With each addition to the Twilight series, it becomes clearer that one movie condensing all four Stephenie Meyers books would be the most painless way to tell this repetitive story. Kind of like snatching off a Band-Aid, rather than tugging it slowly.
But the producers of The Twilight Saga — a haughty title for this material — aren't interested in the story they're milking for more than it's worth. They're even making five flicks, although Meyers penned only four books. Each new release is money in the bank, forked over by blind-faith fans raring to stoke their hormones with a bare-chested hunk, a sensitive guy and their supernatural sock hop romance of a wishy-washy chick.
Why try hard when Twihards line up for anything Jacob, Edward and Bella?
I honestly thought Eclipse would be different, after New Moon showed stirrings of cinematic life. Vampires and werewolves were finally getting busy doing what monsters do. Bella (Kristen Stewart) had reasons for her chronically glum expressions. Edward (Robert Pattinson) took his pallid puppy act somewhere else for most of the movie. Things were looking up.
Eclipse leaves the sputtering story arc in idle, with only an uneasy truce between the vampire and werewolf clans amounting to anything new. For once, new characters added to mimic creativity mean something; an army of "Newborns," freshly minted vampires with uncontrollable bloodlust. They're enlisted by Victoria (Bryce Dallas Howard) to get revenge on Edward for something that may have happened in an earlier flick but didn't register.
Here's an example of how lame Eclipse can be: Edward's clan insists the Newborns can be defeated only after sterner training than the wolf pack has ever endured. The "regimen" turns out to be lining up like Red Rover teams and running into each other, like every Twilight movie before. At least they don't have to learn cheesy tree scampering.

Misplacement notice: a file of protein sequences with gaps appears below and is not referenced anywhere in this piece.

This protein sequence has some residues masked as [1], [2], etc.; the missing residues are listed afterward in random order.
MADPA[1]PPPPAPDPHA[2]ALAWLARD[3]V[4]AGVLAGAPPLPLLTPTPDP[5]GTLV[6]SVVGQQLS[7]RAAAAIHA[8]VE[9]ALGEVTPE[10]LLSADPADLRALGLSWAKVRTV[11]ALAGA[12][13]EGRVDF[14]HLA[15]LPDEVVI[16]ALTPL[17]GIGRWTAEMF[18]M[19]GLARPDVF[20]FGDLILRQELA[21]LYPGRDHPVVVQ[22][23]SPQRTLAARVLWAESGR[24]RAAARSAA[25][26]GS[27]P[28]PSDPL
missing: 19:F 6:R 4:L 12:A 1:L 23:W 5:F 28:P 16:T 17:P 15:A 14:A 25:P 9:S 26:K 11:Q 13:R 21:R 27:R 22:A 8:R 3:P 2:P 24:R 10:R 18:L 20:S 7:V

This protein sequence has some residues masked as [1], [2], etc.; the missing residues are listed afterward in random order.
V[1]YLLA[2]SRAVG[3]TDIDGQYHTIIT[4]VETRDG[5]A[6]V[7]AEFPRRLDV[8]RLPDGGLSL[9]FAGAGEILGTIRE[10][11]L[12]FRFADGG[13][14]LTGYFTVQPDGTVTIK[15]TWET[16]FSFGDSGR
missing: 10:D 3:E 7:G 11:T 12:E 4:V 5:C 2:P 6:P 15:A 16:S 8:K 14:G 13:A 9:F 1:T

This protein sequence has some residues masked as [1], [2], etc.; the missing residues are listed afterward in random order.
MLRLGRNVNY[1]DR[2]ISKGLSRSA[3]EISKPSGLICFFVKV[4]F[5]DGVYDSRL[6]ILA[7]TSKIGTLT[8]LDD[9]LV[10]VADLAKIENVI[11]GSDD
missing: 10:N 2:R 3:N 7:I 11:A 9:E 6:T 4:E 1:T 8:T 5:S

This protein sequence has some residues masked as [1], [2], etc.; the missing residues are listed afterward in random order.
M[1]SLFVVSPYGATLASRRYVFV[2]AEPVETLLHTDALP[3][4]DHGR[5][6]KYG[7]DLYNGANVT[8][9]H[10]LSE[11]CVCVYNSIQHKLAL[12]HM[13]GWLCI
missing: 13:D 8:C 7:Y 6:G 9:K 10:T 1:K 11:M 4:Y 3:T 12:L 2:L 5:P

Here are two examples of how misguided Eclipse can be: We get flashbacks showing how Jasper (Jackson Rathbone) and Rosalie (Nikki Reed) became vampires, as if it matters by now. Jasper was a Civil War officer with only a uniform confirming that since a battle scene would be too much trouble. Rosalie was gang-raped by her fiance and his friends but still tells Bella she wishes for her mortal life back.
The examples of clunky dialogue with performances to match are countless.
At times, there are winking reassurances that the folks behind The Twilight Saga don't take this stuff as seriously as their fans. I enjoyed Edward's dismissal of perpetually half-naked Jacob ("Doesn't he own a shirt?") and their nose-to-nose spat over Bella during a camping trip. The inside of a tent hasn't seen that much heat since Brokeback Mountain.
Not that it changes anything about Twilight hysteria, and perhaps it shouldn't. But I'd hate to think that Teams Bella, Edward and Jacob truly believe this is fine cinematic storytelling. They can hate the haters now if they wish. Someday they'll look back and realize they've been had.
Steve Persall can be reached at firstname.lastname@example.org or (727) 893-8365. Read his blog, Reeling in the Years, at blogs.tampabay.com/movies.